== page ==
So many people jumped on the ‘trick’ of artificially acquiring links to raise their ranking that Google is now on a mission to seek and punish those who do it.
So don’t cheat. Stay off the link steroids. In other words, steadily and naturally acquire backlinks. Don’t get a ton of inbound links of the same kind. Don’t give Google any reason to find you suspicious.
Also, try and stay away from being associated with low-quality and spammy links – they’ll hurt your site in the long run, even if they don’t now. If necessary, use Google’s Disavow tool to get rid of them.
Since Google is using links as one signal for determining your site’s credibility, it’s worth keeping in mind that attracting links from high-quality and high-authority sites (think .edu or .gov) will matter immensely to your rankings – even if you have very few.
Keeping Google Happy Long Term
Google has always been – and will always be – on a mission to provide high-quality, unique and relevant content to its users. Otherwise it wouldn’t be Google. It’s up to you to be the one providing those three things.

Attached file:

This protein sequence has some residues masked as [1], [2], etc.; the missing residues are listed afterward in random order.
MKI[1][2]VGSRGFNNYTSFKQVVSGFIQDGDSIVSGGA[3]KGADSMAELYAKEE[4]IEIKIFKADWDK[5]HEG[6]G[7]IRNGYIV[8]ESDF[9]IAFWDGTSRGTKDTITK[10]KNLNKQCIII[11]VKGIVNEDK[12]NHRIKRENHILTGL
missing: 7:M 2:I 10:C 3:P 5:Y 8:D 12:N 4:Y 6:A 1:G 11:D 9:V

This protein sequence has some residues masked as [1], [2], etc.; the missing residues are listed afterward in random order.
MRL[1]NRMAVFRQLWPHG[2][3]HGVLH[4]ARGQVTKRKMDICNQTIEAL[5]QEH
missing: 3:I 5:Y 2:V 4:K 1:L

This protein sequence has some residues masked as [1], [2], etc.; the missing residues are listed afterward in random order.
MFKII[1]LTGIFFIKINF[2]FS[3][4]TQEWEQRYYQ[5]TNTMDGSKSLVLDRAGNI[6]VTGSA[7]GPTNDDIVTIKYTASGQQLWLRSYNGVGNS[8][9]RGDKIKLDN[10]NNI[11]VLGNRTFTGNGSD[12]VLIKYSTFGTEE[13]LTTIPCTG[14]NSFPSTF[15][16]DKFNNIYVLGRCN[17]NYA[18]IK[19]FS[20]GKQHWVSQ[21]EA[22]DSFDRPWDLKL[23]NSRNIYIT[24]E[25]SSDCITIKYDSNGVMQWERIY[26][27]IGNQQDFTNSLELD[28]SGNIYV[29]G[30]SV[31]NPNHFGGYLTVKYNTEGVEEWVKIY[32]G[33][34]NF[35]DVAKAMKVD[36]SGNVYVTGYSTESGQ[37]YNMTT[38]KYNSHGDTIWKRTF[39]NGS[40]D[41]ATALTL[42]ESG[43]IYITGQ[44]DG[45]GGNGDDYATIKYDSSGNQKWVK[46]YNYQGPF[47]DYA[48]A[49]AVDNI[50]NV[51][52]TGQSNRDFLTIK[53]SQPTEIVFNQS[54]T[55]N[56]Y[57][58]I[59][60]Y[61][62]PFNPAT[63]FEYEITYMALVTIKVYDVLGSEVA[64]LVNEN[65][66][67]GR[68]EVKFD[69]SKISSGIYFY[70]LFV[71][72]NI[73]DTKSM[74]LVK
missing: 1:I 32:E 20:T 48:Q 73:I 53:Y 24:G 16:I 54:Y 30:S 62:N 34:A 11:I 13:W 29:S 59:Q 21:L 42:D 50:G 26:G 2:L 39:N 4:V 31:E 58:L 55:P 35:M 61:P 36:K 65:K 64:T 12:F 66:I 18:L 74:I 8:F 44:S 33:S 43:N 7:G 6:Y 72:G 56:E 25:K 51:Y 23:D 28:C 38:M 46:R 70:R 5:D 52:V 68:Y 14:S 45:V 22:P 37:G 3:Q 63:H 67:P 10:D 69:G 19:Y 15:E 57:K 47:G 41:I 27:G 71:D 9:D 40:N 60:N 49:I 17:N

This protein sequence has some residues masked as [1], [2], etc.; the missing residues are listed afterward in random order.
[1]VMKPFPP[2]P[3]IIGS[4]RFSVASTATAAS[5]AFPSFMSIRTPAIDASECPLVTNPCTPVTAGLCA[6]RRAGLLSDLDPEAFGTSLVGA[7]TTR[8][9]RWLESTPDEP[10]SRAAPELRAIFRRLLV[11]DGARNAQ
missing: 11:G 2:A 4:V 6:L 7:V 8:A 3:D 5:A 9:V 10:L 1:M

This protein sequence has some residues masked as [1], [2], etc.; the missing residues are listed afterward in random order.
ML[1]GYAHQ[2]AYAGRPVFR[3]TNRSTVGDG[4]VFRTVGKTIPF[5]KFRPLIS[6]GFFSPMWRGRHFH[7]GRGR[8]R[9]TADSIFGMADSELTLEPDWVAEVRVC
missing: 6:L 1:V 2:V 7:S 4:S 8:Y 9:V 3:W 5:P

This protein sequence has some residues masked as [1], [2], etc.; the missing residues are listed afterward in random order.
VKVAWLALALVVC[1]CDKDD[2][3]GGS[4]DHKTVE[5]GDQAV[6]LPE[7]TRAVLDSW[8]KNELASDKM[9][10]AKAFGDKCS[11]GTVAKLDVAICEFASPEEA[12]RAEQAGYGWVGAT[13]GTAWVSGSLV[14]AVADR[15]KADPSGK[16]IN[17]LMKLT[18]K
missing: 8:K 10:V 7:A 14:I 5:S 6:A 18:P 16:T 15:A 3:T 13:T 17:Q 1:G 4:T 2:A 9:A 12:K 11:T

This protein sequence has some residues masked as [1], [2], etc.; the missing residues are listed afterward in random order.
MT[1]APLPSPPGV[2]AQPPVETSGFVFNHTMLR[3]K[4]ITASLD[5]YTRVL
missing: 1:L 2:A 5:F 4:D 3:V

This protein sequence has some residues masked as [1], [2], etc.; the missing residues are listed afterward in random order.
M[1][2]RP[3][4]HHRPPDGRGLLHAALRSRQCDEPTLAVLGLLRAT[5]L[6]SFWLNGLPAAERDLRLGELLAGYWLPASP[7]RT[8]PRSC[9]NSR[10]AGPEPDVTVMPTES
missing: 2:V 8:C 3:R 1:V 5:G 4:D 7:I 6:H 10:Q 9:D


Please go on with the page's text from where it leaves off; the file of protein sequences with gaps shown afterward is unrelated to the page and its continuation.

The best way, therefore, to always stay on Google’s good side – no matter what algorithm changes are coming – is to focus on providing the best content you can, in the most user-friendly format possible, and backing it up with high quality citations and social media shares.
Avoid any ‘tricks’ that help you creep up the rankings like the plague. Google will eventually work out the kinks, and you’ll pay for it later.
What other strategies are you using to protect yourself from future Google updates? Share your tips and suggestions by leaving a comment below.